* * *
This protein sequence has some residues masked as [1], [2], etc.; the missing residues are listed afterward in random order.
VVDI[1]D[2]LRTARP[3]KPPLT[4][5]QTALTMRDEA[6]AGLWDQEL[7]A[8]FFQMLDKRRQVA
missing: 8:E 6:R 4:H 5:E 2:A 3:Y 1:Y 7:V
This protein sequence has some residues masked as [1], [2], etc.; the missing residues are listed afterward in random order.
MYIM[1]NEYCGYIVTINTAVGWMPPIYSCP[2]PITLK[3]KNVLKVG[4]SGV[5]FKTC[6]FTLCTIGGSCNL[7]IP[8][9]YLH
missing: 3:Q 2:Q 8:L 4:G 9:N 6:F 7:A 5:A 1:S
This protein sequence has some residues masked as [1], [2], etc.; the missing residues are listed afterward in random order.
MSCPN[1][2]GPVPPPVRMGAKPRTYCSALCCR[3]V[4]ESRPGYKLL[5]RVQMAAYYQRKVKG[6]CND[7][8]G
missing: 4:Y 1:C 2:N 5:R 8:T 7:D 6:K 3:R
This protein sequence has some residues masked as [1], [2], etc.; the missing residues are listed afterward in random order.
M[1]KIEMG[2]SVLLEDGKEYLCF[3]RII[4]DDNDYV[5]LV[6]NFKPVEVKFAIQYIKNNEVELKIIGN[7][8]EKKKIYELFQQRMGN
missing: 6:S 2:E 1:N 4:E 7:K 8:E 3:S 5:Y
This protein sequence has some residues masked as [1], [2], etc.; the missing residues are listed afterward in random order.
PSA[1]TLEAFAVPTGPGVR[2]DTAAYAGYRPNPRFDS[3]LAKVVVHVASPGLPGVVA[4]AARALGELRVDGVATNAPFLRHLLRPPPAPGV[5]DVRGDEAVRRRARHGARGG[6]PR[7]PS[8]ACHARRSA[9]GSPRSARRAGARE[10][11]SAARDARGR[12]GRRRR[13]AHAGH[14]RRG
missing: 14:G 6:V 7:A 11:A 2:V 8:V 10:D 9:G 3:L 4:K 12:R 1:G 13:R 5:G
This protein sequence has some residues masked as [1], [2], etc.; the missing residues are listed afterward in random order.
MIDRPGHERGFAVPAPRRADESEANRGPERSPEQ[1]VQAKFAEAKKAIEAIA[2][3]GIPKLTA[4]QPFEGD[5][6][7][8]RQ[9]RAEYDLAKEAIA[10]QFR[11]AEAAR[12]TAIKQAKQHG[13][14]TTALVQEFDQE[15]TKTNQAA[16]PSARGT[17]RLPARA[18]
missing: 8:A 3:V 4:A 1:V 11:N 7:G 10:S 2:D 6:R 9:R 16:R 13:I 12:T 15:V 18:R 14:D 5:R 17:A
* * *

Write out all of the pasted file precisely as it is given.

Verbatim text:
This protein sequence has some residues masked as [1], [2], etc.; the missing residues are listed afterward in random order.
VVDI[1]D[2]LRTARP[3]KPPLT[4][5]QTALTMRDEA[6]AGLWDQEL[7]A[8]FFQMLDKRRQVA
missing: 8:E 6:R 4:H 5:E 2:A 3:Y 1:Y 7:V
This protein sequence has some residues masked as [1], [2], etc.; the missing residues are listed afterward in random order.
MYIM[1]NEYCGYIVTINTAVGWMPPIYSCP[2]PITLK[3]KNVLKVG[4]SGV[5]FKTC[6]FTLCTIGGSCNL[7]IP[8][9]YLH
missing: 3:Q 2:Q 8:L 4:G 9:N 6:F 7:A 5:A 1:S
This protein sequence has some residues masked as [1], [2], etc.; the missing residues are listed afterward in random order.
MSCPN[1][2]GPVPPPVRMGAKPRTYCSALCCR[3]V[4]ESRPGYKLL[5]RVQMAAYYQRKVKG[6]CND[7][8]G
missing: 4:Y 1:C 2:N 5:R 8:T 7:D 6:K 3:R
This protein sequence has some residues masked as [1], [2], etc.; the missing residues are listed afterward in random order.
M[1]KIEMG[2]SVLLEDGKEYLCF[3]RII[4]DDNDYV[5]LV[6]NFKPVEVKFAIQYIKNNEVELKIIGN[7][8]EKKKIYELFQQRMGN
missing: 6:S 2:E 1:N 4:E 7:K 8:E 3:S 5:Y
This protein sequence has some residues masked as [1], [2], etc.; the missing residues are listed afterward in random order.
PSA[1]TLEAFAVPTGPGVR[2]DTAAYAGYRPNPRFDS[3]LAKVVVHVASPGLPGVVA[4]AARALGELRVDGVATNAPFLRHLLRPPPAPGV[5]DVRGDEAVRRRARHGARGG[6]PR[7]PS[8]ACHARRSA[9]GSPRSARRAGARE[10][11]SAARDARGR[12]GRRRR[13]AHAGH[14]RRG
missing: 14:G 6:V 7:A 11:A 2:V 8:V 10:D 9:G 3:L 4:K 12:R 1:G 13:R 5:G
This protein sequence has some residues masked as [1], [2], etc.; the missing residues are listed afterward in random order.
MIDRPGHERGFAVPAPRRADESEANRGPERSPEQ[1]VQAKFAEAKKAIEAIA[2][3]GIPKLTA[4]QPFEGD[5][6][7][8]RQ[9]RAEYDLAKEAIA[10]QFR[11]AEAAR[12]TAIKQAKQHG[13][14]TTALVQEFDQE[15]TKTNQAA[16]PSARGT[17]RLPARA[18]
missing: 8:A 3:V 4:A 1:V 11:N 7:G 10:S 2:D 6:R 9:R 16:R 13:I 12:T 15:V 18:R 14:D 5:R 17:A